Writing for The Lost Ogle sometimes isn’t as glamorous as it seems. Sure, the champagne-fueled hot tub parties, private helicopter access, and VIP treatment at Braum’s are all great perks, but there are bad sides too.
Probably the worst part is having to read an inordinate amount of local news, like way more than anyone should consume without losing their sanity. This of course means endlessly scrolling through news sites looking for anything dumb or funny or enraging enough to comment on for the pleasure of you, the reader.
Spending any time on those sites makes you quickly realize how clunky and useless they are. Today, I present to you the major metro news sites judged and graded based on the desktop user experience. Maybe next week I’ll get frustrated and grade the mobile browsers, which account for more than 70% of all web traffic.
-Layout: Like most of these sites, they’re trying to squeeze as much content on the first page as possible, but at least it’s fairly well-organized and doesn’t make you want to set your eyeballs on fire just trying to scroll through. The top banner is easy to navigate with plenty of options, and although there isn’t an easy way to just see local stories, they’re not pushing the national affiliate stories too hard.
-Advertisements: Thankfully, ads aren’t super obtrusive here. other than some small ads that pops up at the bottom when you click an article, and those dumb clickbait ones that are on all these sites that are like a picture of some teeth and a caption like ‘What is in your bottled water may surprise you!’
-Content: With locally famous special interest segments like ‘In Your Corner’ and ‘Is This a Great State Or What,’ KFOR leans in heavy with those pieces. The video quality can tend to be lower resolution at times, but it’s passable. They also autoplay and will continue to play random videos after the first one is finished, which drives me bananas.
-Layout: This site is an absolute nightmare. After you scroll past the headlines on the front page, it devolves into a random collage of advertisements and stories with no apparent structure to any of it. The website is practically daring you to use it, like some kind of Fear Factor challenge where instead of spending ten minutes in the centipede tank, you have to find anything worth clicking. I’ll take the centipedes.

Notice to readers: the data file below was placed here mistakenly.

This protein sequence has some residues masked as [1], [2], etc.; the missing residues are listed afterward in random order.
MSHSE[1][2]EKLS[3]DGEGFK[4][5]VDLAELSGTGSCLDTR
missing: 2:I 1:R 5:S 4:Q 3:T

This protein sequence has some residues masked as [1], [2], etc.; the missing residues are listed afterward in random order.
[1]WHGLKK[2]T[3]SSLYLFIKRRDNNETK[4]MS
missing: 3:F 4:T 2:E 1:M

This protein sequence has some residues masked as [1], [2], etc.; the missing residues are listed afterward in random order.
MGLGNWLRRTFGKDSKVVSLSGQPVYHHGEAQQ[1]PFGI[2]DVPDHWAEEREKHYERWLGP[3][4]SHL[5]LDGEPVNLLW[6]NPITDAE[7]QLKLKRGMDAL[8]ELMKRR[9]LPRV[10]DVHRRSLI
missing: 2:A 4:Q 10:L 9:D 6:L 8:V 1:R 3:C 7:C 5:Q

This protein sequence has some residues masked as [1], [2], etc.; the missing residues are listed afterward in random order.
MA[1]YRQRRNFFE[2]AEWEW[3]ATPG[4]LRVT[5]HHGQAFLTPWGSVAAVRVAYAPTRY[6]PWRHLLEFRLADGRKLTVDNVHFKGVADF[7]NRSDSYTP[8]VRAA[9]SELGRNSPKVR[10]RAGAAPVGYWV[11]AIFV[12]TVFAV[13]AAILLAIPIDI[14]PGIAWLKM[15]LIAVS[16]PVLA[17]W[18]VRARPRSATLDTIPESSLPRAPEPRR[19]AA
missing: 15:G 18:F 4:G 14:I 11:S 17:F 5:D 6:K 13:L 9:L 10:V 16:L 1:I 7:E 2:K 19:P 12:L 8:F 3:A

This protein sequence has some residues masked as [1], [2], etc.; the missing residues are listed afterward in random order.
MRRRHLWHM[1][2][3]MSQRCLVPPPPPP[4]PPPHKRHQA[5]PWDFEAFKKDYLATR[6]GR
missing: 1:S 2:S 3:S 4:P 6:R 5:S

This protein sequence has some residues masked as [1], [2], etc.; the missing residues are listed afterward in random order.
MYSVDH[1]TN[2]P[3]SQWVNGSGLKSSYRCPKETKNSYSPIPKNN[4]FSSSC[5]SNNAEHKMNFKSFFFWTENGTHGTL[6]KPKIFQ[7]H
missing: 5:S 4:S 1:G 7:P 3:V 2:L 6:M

-Advertisements: Sites like KOCO are what ad blockers were invented for. No matter where you are in an article, there is at least one giant advertisement, mostly those Google ads that try to personally target you but are never quite right.
-Content: Unless you specifically are on the ‘local’ section, most of the stories are national ones from AP or whatever. Most of the local stories are just a few paragraphs, so at least you’re not spending very much time on this cursed site. As a positive, the videos don’t autoplay, but they do come on with the volume jacked to the max.
-Layout: The front page is an explosion of images that make me want to immediately turn around and leave. There’s no section for local content, and the menu isn’t very helpful.
-Advertisements: The site utilizes pop-up ads, which is the easiest way to ruin any user experience. Otherwise, they are fairly organized and not completely scattershot, other than that clusterfuck of a front page. One of the ads was for a t-shirt that read, ‘I STAND FOR THE FLAG AND KNEEL FOR THE CROSS,’ which makes it clear that I am not the target audience here.
-Content: News 9 seems to have pivoted HARD to video, as some of the stories don’t even have an accompanying article. Call me old-fashioned, but I’d always rather read than watch the news, but I suppose they are a TV station, after all. The layout makes is so difficult to find something I want to read though, as it often just repeats the same stories.
-Layout: Although it looks like a page your grandma made on Squarespace, there’s something to be said about austerity. It almost looks barren compared to most of the other local sites, but the white space is pleasing after slogging through News 9. They’re not trying to cram every single square inch of the screen in ads, and it’s fairly easy to navigate.
-Advertisements: Almost all of the ads I encountered were typical Google ad network ads.
-Content: Most of the articles I clicked were like 5 sentences, each broken into its own paragraph, which is lazy when there’s stuff like this story about a guy breaking into a house to steal snack cakes. C’mon, even here at TLO, we could get at least 500 words out of that!
Well, I guess KFOR Channel 4 wins this battle of the desktops with a C+. It could be a lot better, and could be a little worse, which is also a perfect way to describe TV news in general.